A crowd of about 300 people gathered Sunday afternoon for a march to the home of Andrew Brown, the man killed April 21 by deputies trying to serve a felony search warrant.
The group collected in Waterfront Park across the street from the Museum of the Albemarle, where his body lie for a public viewing.
Early in the afternoon, music played over a loudspeaker. The crowd repeated chants, such as “Say his name,” answered by “Andrew Brown.” They carried large “Black Lives Matter” flags and wore T-shirts with a variety of slogans calling for justice.
Members of the Justice 4 the Next Generation handed out lists they called a “protocol,” emphasizing peace. No guns, no knives and no destruction of property, they read.
“Use your voice as the weapon,” it said.
The group is a coalition of organizations against racial inequality formed in Greensboro. It was founded nine years ago by Rev. Gregory Drumwright, who was at the park Sunday.
A few people spoke from a stage at the Waterfront Park gazebo just before the march began, including family members and Drumwright. He told the crowd to avoid destruction, or even engaging the police.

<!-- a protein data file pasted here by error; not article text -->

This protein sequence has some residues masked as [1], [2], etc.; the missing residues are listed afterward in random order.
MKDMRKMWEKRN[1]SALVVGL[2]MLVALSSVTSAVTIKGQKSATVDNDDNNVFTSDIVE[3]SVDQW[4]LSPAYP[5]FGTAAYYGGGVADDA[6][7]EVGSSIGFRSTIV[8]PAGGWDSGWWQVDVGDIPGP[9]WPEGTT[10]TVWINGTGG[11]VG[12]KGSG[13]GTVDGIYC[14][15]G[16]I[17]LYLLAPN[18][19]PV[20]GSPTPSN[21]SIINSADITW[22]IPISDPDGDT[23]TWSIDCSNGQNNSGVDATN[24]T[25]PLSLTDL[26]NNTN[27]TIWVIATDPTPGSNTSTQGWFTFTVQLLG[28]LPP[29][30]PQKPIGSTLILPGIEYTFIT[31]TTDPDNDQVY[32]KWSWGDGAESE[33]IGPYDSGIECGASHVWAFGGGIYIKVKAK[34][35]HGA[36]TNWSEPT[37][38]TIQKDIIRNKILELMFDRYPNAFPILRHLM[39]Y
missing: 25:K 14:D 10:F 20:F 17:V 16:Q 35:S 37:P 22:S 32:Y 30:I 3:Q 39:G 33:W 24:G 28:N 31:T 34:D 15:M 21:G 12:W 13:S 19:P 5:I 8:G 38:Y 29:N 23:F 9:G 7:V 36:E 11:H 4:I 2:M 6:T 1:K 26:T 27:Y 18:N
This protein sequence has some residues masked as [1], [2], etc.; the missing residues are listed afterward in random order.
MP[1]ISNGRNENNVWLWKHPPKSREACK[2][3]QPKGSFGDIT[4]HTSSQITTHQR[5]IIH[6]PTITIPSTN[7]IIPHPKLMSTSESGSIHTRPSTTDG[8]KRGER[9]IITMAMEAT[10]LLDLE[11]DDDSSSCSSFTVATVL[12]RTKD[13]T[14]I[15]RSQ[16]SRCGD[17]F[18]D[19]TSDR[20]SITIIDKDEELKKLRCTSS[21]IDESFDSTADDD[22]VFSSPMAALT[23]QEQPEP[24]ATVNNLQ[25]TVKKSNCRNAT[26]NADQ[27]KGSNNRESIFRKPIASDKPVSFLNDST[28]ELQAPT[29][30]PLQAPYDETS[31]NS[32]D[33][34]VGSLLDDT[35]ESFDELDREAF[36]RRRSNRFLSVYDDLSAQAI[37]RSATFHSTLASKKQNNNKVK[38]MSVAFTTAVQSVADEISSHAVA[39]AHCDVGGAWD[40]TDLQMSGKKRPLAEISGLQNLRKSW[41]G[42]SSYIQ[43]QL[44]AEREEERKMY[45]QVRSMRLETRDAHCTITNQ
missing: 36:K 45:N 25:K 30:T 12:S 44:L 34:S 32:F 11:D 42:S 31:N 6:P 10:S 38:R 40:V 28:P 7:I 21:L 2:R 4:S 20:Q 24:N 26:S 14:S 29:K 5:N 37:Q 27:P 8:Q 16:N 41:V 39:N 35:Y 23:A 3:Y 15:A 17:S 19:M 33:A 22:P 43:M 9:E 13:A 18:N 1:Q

“We know there are other infiltrators out there that want to disrupt,” he said.
He called for body-cam videos of the deputies who shot Brown to be released to the public and for justice for the next generation.
Rev. T. Anthony Spearman, president of the North Carolina NAACP, condemned the shooting and said a brief prayer for justice, for the family and for those participating in the march. He also called for a peaceful demonstration.
At 2:45, the group gathered on Water Street and began marching down Shepard Street to Brown’s home. They later continued the march downtown.
Brown was dressed in a dark suit and tie with red roses at each end of his casket. About 30 people initially stood in line to see him. It was expected the group would return to view the body at the museum from 3 p.m. to 6 p.m.
Willie Rucker was there with his family to view him and pay respects to Brown and his family.
“He was a gentle guy,” Rucker said. “Hopefully we can work this thing out between us and the police.”
Late in the afternoon, marchers made their way to the Public Safety building on Colonial Avenue, where more speeches were delivered.
A funeral will be held at noon Monday at the Fountain of Life church on U.S. 17. Al Sharpton is expected to speak.
Jeff Hampton, 757-446-2090, firstname.lastname@example.org